• Kathleen Cassen Mickelson

How Good Are You at Shifting Gears?

My daughter got her driver’s permit yesterday. Her very first lesson in my car, with a manual transmission, happened about two hours later. On her first try, she got the shift stick positioned in first gear, let out the clutch, punched the gas, and killed the car approximately five feet up the driveway. She had forgotten to release the emergency brake. As the smell of singed rubber lingered in our nostrils, I politely said, “Okay. Try it again.”

On the next try, she put the clutch in, released the emergency brake, held her right foot on the brake pedal as she started the engine. Shift into reverse. No sense taking out the garage door on the first day. Oops! She let out the clutch too fast. And the engine died again.

She looked at me accusingly as she said, “Can we please put the car out on the street where it’s flat?”

Oh, good point, I thought. We have a whopping five-degree slope in our driveway. I’m sure that’s quite a challenge for a new driver. Mind-numbing, maybe. Who knows? I took the driver’s seat, backed out of the driveway, and parked the car in front of our house. Perfectly flat. Mailboxes a good half-block away. No one around, not even a small child on a tricycle. Birds held their breath as my daughter tried again.

And then we were off! We lurched down the street, got the speed up enough for me to gasp, “All right! Shift into second! Clutch in! Foot off gas! No, not on the brake! Shift! Step on the gas!” I barked orders like a drill sergeant. And we made it all the way down the street, careened around the corner where, thankfully, no one else was coming as my daughter steered directly into the oncoming lane, over-corrected, and got close enough to another set of mailboxes that I felt compelled to reach over and briefly turn the steering wheel just a bit more to the left. Around another corner, all the way to a stop sign, and then it was my turn to step in again. We switched places so I could steer the car out onto a busy road, go around another corner, and return to the bit of pavement in front of our house. Park. Switch places. Repeat.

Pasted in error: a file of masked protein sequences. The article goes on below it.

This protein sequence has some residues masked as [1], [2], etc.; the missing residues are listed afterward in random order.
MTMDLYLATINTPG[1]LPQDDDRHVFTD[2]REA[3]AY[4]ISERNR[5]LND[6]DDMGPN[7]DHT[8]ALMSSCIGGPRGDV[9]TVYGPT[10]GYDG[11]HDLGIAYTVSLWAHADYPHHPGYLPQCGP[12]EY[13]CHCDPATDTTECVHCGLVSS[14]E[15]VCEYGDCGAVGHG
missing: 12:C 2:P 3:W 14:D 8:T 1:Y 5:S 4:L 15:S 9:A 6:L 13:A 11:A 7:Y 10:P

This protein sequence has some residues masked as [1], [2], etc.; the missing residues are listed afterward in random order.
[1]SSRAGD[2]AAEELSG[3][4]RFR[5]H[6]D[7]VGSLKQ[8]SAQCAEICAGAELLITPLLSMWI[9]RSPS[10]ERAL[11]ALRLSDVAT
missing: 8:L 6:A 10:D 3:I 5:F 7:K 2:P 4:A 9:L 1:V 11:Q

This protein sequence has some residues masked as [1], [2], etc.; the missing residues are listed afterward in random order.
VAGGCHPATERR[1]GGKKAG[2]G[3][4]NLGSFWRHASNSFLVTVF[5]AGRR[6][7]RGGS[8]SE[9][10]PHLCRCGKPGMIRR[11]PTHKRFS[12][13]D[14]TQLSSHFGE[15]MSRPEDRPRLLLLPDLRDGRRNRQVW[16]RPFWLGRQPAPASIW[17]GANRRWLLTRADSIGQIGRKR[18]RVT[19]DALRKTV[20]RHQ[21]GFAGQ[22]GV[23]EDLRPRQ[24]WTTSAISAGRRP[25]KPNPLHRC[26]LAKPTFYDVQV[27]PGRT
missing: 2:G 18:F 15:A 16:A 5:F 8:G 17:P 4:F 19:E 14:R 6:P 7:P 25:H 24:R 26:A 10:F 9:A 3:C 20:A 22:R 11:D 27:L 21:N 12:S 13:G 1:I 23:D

Writing is like this sometimes. Starting up, lurching out into the draft, shifting gears as we wonder where we’re going anyway. And then we stall out. Start again. Lurch some more, maybe get up to a new speed until we hit a stop sign. Squeal around a corner and, wow, there’s a whole new view. A new idea rushes at us from the other direction. Sometimes, we don’t want anyone to see us careening around on the page, trying this avenue, then that one. But the only way to get the story done is to keep at it. Keep trying. Keep starting up, shifting, and figure out how to keep the thing running when we come to a stop sign.

Today, I had another lesson with my daughter. She stalled out several times in an intersection, so I switched places once again, drove to an empty parking lot, and got her back in the driver’s seat. She managed to drive around the lot, stop, shift into first, and get going again several times over. She’s not crazy about this manual transmission, but I’m convinced she’ll get a feel for it. And she’ll have some great stories to tell when she goes back to school in the fall. 

DO A KIND THING

Got an old car and no kid to give it to? Even a car that you really wouldn’t want to give someone because it needs so much repair? Here’s a thought: donate it. 

Last summer, when my son’s car faced a potential repair bill higher than the car’s worth, we wondered what to do. We ended up donating the car to Newgate Education Center in Minneapolis, where the car would serve as a tool to teach students how to repair automobiles. It would then be donated again to a person in need. It was the perfect solution. Don’t live in the Twin Cities? Simply Google “car donation” and you’ll find lots of options.

Teach Your Kid To Drive & Come Home Alive!

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